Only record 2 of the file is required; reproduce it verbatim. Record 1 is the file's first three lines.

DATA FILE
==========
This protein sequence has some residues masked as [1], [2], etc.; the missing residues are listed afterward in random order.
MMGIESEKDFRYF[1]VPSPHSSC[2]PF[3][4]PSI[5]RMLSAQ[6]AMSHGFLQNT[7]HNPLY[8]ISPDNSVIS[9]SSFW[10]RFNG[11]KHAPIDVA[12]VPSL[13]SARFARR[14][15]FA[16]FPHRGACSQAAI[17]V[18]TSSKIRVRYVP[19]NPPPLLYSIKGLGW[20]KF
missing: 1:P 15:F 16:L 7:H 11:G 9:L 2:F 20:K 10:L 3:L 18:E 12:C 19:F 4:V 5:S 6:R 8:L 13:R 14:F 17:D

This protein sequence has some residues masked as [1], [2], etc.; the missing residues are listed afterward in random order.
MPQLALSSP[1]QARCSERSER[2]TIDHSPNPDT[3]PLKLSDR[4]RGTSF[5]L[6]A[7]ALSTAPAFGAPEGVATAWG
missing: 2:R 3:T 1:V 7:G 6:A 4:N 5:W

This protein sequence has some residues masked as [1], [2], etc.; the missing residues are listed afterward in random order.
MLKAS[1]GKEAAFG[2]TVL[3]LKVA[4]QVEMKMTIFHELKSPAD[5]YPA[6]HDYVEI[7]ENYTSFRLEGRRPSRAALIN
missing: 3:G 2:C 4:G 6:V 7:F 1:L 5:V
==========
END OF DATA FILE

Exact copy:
This protein sequence has some residues masked as [1], [2], etc.; the missing residues are listed afterward in random order.
MPQLALSSP[1]QARCSERSER[2]TIDHSPNPDT[3]PLKLSDR[4]RGTSF[5]L[6]A[7]ALSTAPAFGAPEGVATAWG
missing: 2:R 3:T 1:V 7:G 6:A 4:N 5:W